Homes damaged by Hurricane Sandy in the Belle Harbor neighborhood of Queens. (Reuters/Lucas Jackson)
—Aaron Cantú focuses on the War on Drugs and mass incarceration, social inequality and post-capitalist institutional design.
“In Banking, Should There Be a ‘Public Option’?” The New York Times, October 1, 2013.
Though the subject may be a bit dry, interest in public banking has risen markedly since the financial collapse of 2008. This edition of the New York Times’s “Room for Debate” features prominent voices in the conversation over state-owned financial institutions. Most interesting are the insights of Pierre Beynet detailing how public banking can address particular needs of a local economy: “Some countries have created public banks to support sectors facing difficult access to market financing, for example small enterprises or start-ups.”
—Owen Davis focuses on public education, media and the effects of social inequality.
“Academy Fight Song,” by Thomas Frank. The Baffler, Fall 2013.
Thomas Frank illustrates how our infatuation with the market and faith in the magic of a college degree has allowed tuition rates to spike, educational quality to suffer and a new administrative class to reap the profits. As students drown in debt, aloof trustees grouse about increasing “strategic dynamism.” Though much higher education writing tends towards the dry and pedantic, Frank writes with wit and vigor, and peppers his essay with sentences like: “When the board forced the president to resign last June, they cloaked the putsch in a stinky fog of management bullshit.”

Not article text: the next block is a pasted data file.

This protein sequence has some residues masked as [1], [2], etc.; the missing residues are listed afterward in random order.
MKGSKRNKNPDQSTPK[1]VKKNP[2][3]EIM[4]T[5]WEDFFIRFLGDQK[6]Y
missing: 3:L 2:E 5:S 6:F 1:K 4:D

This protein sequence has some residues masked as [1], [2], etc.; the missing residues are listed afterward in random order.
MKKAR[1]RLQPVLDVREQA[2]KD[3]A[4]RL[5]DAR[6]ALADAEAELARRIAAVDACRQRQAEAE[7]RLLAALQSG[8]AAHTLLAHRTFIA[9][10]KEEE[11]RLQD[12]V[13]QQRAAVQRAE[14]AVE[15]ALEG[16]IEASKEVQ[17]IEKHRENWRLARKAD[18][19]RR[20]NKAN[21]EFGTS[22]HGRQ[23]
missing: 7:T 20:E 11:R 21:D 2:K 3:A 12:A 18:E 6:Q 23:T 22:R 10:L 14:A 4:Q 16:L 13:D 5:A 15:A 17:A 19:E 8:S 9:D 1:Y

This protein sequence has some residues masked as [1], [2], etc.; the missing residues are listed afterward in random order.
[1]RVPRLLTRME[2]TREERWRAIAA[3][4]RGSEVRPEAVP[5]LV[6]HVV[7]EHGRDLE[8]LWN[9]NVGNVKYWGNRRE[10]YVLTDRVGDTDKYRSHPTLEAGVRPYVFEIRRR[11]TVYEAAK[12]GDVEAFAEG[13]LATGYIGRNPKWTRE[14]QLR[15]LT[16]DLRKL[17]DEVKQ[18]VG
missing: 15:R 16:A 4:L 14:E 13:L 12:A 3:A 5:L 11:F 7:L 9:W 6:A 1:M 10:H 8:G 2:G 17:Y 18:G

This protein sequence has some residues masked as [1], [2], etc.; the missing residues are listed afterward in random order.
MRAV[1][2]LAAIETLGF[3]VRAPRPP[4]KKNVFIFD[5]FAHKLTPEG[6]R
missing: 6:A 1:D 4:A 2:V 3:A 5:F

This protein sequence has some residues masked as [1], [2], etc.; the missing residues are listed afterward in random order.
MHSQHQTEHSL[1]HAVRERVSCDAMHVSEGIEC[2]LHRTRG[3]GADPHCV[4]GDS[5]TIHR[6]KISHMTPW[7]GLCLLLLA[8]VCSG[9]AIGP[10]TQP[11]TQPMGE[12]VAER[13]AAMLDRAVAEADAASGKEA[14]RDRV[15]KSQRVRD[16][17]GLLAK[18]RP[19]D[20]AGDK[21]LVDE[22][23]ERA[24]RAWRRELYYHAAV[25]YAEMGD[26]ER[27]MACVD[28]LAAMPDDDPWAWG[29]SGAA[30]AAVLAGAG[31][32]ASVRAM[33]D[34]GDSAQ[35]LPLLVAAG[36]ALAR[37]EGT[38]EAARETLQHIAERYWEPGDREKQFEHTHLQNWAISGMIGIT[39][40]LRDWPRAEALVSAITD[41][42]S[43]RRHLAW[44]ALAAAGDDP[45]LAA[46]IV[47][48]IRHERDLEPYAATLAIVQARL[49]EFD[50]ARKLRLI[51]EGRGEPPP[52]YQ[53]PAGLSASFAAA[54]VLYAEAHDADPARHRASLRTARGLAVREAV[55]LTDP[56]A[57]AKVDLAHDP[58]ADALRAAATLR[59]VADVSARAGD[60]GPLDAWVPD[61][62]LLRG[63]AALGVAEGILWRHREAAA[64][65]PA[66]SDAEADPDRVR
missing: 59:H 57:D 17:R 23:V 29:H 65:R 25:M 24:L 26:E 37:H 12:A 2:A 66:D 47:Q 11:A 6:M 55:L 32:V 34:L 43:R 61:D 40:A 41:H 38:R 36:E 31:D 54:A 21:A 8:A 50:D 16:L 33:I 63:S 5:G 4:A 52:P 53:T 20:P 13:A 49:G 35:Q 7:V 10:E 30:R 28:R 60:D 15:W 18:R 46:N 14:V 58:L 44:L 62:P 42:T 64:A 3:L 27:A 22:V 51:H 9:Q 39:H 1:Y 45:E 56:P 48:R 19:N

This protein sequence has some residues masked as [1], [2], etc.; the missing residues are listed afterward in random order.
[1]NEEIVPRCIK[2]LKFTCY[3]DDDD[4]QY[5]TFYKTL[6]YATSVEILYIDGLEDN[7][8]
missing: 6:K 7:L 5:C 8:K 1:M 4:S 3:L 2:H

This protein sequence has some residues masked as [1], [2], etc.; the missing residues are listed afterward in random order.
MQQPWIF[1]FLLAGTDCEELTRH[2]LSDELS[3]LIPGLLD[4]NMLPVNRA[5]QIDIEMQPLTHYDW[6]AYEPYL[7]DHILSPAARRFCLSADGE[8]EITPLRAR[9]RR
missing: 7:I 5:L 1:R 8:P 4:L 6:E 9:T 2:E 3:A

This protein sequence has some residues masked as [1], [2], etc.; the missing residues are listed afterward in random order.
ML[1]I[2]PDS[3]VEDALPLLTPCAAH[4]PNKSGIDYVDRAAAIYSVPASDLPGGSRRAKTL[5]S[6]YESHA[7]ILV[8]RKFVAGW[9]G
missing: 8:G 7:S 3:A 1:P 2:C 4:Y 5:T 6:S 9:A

—Omar Ghabra focuses on Syria and Middle Eastern politics.
“Obama May Have Botched an Earlier Syria Peace Deal,” by Michael Hirsch. The Atlantic, October 4, 2013.
This troubling read sheds even more light on President Obama’s terrible handling of the Syrian conflict. Apparently, the Obama administration willfully bungled a potential deal involving the Russians at a much earlier stage in the war out of fear that it would make the president look weak during his heated campaign against Mitt Romney. As the author points out, the atmosphere was much more conducive to a negotiated settlement then, when Assad was losing ground and the various groups of opposition fighters were significantly less radicalized.